Informational Meetings for Planning and Coordinating Treatment, The IMPACT Trial
Brain & Spinal Cord Tumor
1 Months and older, Male and Female
This clinical trial investigates parental responses about their information needs, emotions, support resources, appraisal of their child’s symptom management, and their child’s emotions and symptom management. Information from this study may help researchers better understand how to assist parents in coordinating cancer treatment.
I. Determine the efficacy of Communication Plan: Early through End of Life (COMPLETE) versus usual care to foster hospice enrollment percentage (%).
I. Determine the efficacy of COMPLETE on child outcomes: pain and emotional suffering; and use of high intensity medical interventions at end of life (EOL).
II. Determine the efficacy of COMPLETE on parent outcomes: emotional distress, uncertainty and hope, and satisfaction with healthcare.
I. Examine the extent to which the effects of COMPLETE on child and parent outcomes are mediated through therapeutic alliance and goals-of-care alignment.
OUTLINE: Participants are assigned to Arm A or B based on the arm their pediatric oncology practice has been randomized.
ARM A (Enhanced usual care control): Parents participate in educational group sessions with the registered nurse over 1 hour every 3-4 months for up to 3 sessions where parents choose 2-3 topics to review. Parents and children complete questionnaires over 25-40 minutes every 3-4 months for up to 10 times.
ARM B (COMPLETE intervention): Parents participate in educational group sessions with the registered nurse and physician over 1 hour every 3-4 months for up to 3 sessions with the purpose of improving parental comprehension of the options for goals of treatment, along with the benefits and burdens of each option. Parents and children complete questionnaires over 25-40 minutes every 3-4 months for up to 10 times.
- CHILDREN: Age 1 month to less than 18 years
- CHILDREN: Newly diagnosed (i.e., within 2-8 weeks); (Newly diagnosed timing is based on national recommendations for introducing palliative care/end of life [PC/EOL] discussions with parents of children with poor prognosis cancer at diagnosis)
- CHILDREN: Diagnosis of poor prognosis cancer -- approximately < 25% estimated overall survival, at discretion of attending (PC/EOL interventions are most relevant to parents of children with poor prognoses)
- CHILDREN: Cancer falls into the following diagnosis categories, including but not limited to:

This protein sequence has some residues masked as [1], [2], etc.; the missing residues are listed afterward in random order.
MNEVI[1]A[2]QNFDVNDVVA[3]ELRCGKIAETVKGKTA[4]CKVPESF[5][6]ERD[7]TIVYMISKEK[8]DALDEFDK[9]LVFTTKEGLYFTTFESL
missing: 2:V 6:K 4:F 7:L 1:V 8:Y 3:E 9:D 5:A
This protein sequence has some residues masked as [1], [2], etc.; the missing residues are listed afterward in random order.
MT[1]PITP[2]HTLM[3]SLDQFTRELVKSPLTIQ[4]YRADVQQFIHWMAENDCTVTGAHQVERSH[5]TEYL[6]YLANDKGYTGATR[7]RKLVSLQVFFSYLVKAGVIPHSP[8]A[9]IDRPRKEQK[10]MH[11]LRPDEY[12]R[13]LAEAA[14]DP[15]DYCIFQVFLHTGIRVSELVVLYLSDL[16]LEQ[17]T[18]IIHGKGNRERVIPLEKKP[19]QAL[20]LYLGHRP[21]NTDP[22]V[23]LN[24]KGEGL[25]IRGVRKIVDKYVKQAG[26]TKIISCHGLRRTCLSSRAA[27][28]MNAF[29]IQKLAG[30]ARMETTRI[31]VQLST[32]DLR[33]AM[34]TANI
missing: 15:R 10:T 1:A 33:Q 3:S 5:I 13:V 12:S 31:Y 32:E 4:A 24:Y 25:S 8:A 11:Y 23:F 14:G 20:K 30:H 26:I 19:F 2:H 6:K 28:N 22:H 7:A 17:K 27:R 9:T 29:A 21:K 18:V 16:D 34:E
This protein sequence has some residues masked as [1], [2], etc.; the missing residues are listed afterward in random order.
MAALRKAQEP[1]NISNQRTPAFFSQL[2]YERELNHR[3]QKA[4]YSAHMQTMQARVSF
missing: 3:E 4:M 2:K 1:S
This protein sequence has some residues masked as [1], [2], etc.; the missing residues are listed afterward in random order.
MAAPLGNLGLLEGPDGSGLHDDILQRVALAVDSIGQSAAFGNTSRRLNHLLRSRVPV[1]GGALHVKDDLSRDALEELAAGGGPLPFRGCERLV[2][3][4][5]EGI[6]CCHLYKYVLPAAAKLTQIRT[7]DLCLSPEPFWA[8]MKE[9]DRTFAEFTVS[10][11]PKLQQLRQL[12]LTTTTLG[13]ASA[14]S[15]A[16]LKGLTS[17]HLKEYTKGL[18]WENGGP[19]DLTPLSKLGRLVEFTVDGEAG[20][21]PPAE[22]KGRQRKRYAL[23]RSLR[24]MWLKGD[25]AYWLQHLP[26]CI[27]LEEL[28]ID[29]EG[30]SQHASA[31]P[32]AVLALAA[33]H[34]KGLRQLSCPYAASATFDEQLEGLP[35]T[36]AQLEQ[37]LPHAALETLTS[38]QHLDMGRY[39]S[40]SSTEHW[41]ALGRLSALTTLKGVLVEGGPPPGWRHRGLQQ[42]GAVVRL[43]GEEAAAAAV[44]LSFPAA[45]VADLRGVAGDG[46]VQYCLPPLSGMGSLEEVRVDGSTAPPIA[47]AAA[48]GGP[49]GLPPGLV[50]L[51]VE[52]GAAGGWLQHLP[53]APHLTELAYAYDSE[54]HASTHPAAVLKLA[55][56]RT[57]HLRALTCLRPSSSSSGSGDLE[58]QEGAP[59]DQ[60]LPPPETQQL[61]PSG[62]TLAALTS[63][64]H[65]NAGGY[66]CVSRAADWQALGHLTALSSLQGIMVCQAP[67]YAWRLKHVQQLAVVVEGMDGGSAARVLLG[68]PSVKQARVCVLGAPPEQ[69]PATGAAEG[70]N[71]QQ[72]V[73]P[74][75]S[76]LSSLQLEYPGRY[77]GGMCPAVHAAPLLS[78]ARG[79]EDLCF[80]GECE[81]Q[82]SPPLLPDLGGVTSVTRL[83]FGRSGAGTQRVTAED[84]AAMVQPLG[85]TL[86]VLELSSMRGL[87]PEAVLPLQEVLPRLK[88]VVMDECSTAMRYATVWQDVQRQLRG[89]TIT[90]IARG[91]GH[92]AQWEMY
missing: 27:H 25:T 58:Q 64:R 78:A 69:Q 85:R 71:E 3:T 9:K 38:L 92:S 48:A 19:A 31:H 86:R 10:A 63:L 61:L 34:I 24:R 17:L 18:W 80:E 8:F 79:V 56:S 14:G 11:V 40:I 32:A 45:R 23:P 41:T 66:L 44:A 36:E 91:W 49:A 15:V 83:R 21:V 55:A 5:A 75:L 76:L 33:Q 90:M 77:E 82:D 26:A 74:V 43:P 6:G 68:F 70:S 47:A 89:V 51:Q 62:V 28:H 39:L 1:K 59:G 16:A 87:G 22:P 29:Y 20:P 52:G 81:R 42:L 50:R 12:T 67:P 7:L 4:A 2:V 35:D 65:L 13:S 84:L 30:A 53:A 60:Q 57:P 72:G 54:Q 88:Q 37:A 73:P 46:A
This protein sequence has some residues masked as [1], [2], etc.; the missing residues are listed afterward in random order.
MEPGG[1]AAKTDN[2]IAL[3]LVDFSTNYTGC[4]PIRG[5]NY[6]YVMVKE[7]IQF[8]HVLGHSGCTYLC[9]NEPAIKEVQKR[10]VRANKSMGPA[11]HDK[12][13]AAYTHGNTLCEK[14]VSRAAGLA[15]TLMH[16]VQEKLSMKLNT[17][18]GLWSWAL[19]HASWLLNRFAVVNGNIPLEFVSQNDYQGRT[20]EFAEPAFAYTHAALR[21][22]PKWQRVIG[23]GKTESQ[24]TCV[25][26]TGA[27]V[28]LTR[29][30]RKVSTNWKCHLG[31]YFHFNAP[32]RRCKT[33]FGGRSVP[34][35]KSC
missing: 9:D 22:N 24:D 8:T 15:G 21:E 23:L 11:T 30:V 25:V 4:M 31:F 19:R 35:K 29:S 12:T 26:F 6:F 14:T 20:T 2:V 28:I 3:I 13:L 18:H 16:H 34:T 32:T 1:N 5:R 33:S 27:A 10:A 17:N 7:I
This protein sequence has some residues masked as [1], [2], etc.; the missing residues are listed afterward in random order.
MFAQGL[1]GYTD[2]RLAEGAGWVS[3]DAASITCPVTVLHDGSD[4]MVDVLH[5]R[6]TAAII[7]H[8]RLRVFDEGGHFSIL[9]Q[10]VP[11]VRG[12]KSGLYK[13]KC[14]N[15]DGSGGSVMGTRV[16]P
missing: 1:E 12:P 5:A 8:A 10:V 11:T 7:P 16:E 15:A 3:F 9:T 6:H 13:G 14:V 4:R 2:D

* Central Nervous System Tumor:
** Atypical teratoid rhabdoid tumor
** Glioblastoma multiforme
** Diffuse intrinsic pontine glioma
** Embryonal tumors with multilayered rosettes
** Other high-grade glioma
** Gliomatosis cerebri
* Non-neural solid tumor:
** Metastatic osteosarcoma
** Metastatic Ewing’s sarcoma
** Metastatic rhabdomyosarcoma
** Metastatic desmoplastic small round cell tumor (DSRCT)
** Other metastatic sarcoma/carcinoma – at discretion of attending
** Metastatic unknown primary, rare pathology – at discretion of attending
- CHILDREN: Assent obtained from children >= 7 years old for their own and their parent/guardian’s participation, although this age may differ across performance sites as a result of variations in state law and/or local institutional policy. Children will be asked to complete measures; they are not required to participate in sessions but can attend if parent agrees (Children's Oncology Group [COG] Institutional Review Board [IRB] guideline; COG, 2010)
- PARENT/GUARDIAN: The decision maker(s) for their child (intervention expected to facilitate decisions by parents/legal guardians)
- PARENT/GUARDIAN: >= 18 years of age (likely to be mature enough to make difficult decisions)
- PARENT/GUARDIAN: Biological parent(s), step-parent, or legal guardian (e.g., adoptive parent) (generalizability)
- PARENT/GUARDIAN: Child meets inclusion criteria
- PARENT/GUARDIAN: Informed of child's cancer diagnosis (need to be informed of diagnosis prior to informed consent)
- PARENT/GUARDIAN: Able to read, speak, and understand English (beyond scope of this first efficacy study to deliver and monitor intervention in other languages)
- PARENT/GUARDIAN: Must be willing to be audio recorded during study sessions
**Clinical trials are research studies that involve people. These studies test new ways to prevent, detect, diagnose, or treat diseases. People who take part in cancer clinical trials have an opportunity to contribute to scientists’ knowledge about cancer and to help in the development of improved cancer treatments. They also receive state-of-the-art care from cancer experts... Click here to learn more about clinical trials